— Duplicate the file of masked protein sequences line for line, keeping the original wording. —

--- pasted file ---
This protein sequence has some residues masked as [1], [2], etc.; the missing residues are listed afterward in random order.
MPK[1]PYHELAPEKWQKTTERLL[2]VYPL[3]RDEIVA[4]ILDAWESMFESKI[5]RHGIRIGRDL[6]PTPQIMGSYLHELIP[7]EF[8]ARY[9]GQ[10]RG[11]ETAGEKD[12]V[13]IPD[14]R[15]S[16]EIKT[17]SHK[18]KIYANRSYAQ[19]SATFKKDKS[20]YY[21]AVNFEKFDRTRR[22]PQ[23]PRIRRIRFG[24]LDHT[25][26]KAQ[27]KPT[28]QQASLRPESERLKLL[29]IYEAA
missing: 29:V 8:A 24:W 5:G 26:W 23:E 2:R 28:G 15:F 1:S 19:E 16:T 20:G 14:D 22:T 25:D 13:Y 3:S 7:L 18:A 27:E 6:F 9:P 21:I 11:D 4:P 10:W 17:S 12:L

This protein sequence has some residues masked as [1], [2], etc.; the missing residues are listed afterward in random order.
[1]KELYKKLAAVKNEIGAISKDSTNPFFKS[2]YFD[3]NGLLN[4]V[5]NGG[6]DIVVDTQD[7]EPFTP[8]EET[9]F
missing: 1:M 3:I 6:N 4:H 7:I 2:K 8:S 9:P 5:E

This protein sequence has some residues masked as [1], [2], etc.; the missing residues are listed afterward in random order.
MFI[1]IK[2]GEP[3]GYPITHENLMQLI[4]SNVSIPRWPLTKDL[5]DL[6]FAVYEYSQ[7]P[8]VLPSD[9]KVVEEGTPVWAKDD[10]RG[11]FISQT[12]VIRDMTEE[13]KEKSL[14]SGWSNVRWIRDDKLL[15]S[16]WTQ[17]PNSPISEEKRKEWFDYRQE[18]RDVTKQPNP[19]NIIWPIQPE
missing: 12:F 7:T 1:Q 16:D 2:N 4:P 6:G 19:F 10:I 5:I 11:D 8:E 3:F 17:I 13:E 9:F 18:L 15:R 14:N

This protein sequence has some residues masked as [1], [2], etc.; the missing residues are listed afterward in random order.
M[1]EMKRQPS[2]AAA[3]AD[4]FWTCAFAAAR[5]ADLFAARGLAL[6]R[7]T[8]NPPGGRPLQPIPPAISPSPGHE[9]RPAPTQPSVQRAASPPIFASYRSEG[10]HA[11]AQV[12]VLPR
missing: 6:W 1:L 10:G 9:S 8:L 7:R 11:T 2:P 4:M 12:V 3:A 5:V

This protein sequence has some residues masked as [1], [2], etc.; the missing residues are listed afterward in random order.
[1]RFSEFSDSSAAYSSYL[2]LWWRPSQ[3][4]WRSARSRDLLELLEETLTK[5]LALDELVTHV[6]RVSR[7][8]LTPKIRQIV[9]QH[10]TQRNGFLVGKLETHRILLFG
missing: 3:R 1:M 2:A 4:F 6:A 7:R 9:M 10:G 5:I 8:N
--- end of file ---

This protein sequence has some residues masked as [1], [2], etc.; the missing residues are listed afterward in random order.
MPK[1]PYHELAPEKWQKTTERLL[2]VYPL[3]RDEIVA[4]ILDAWESMFESKI[5]RHGIRIGRDL[6]PTPQIMGSYLHELIP[7]EF[8]ARY[9]GQ[10]RG[11]ETAGEKD[12]V[13]IPD[14]R[15]S[16]EIKT[17]SHK[18]KIYANRSYAQ[19]SATFKKDKS[20]YY[21]AVNFEKFDRTRR[22]PQ[23]PRIRRIRFG[24]LDHT[25][26]KAQ[27]KPT[28]QQASLRPESERLKLL[29]IYEAA
missing: 29:V 8:A 24:W 5:G 26:W 23:E 2:R 28:G 15:F 1:S 19:E 16:T 20:G 14:D 22:T 25:D 13:Y 3:S 7:L 18:A 27:E 6:F 9:P 21:I 11:D 4:P 10:W 17:S 12:L

This protein sequence has some residues masked as [1], [2], etc.; the missing residues are listed afterward in random order.
[1]KELYKKLAAVKNEIGAISKDSTNPFFKS[2]YFD[3]NGLLN[4]V[5]NGG[6]DIVVDTQD[7]EPFTP[8]EET[9]F
missing: 1:M 3:I 6:N 4:H 7:I 2:K 8:S 9:P 5:E

This protein sequence has some residues masked as [1], [2], etc.; the missing residues are listed afterward in random order.
MFI[1]IK[2]GEP[3]GYPITHENLMQLI[4]SNVSIPRWPLTKDL[5]DL[6]FAVYEYSQ[7]P[8]VLPSD[9]KVVEEGTPVWAKDD[10]RG[11]FISQT[12]VIRDMTEE[13]KEKSL[14]SGWSNVRWIRDDKLL[15]S[16]WTQ[17]PNSPISEEKRKEWFDYRQE[18]RDVTKQPNP[19]NIIWPIQPE
missing: 12:F 7:T 1:Q 16:D 2:N 4:P 6:G 19:F 10:I 5:I 11:D 8:E 3:F 17:I 13:E 9:F 18:L 15:R 14:N

This protein sequence has some residues masked as [1], [2], etc.; the missing residues are listed afterward in random order.
M[1]EMKRQPS[2]AAA[3]AD[4]FWTCAFAAAR[5]ADLFAARGLAL[6]R[7]T[8]NPPGGRPLQPIPPAISPSPGHE[9]RPAPTQPSVQRAASPPIFASYRSEG[10]HA[11]AQV[12]VLPR
missing: 6:W 1:L 10:G 9:S 8:L 7:R 11:T 2:P 4:M 12:V 3:A 5:V

This protein sequence has some residues masked as [1], [2], etc.; the missing residues are listed afterward in random order.
[1]RFSEFSDSSAAYSSYL[2]LWWRPSQ[3][4]WRSARSRDLLELLEETLTK[5]LALDELVTHV[6]RVSR[7][8]LTPKIRQIV[9]QH[10]TQRNGFLVGKLETHRILLFG
missing: 3:R 1:M 2:A 4:F 6:A 7:R 9:M 10:G 5:I 8:N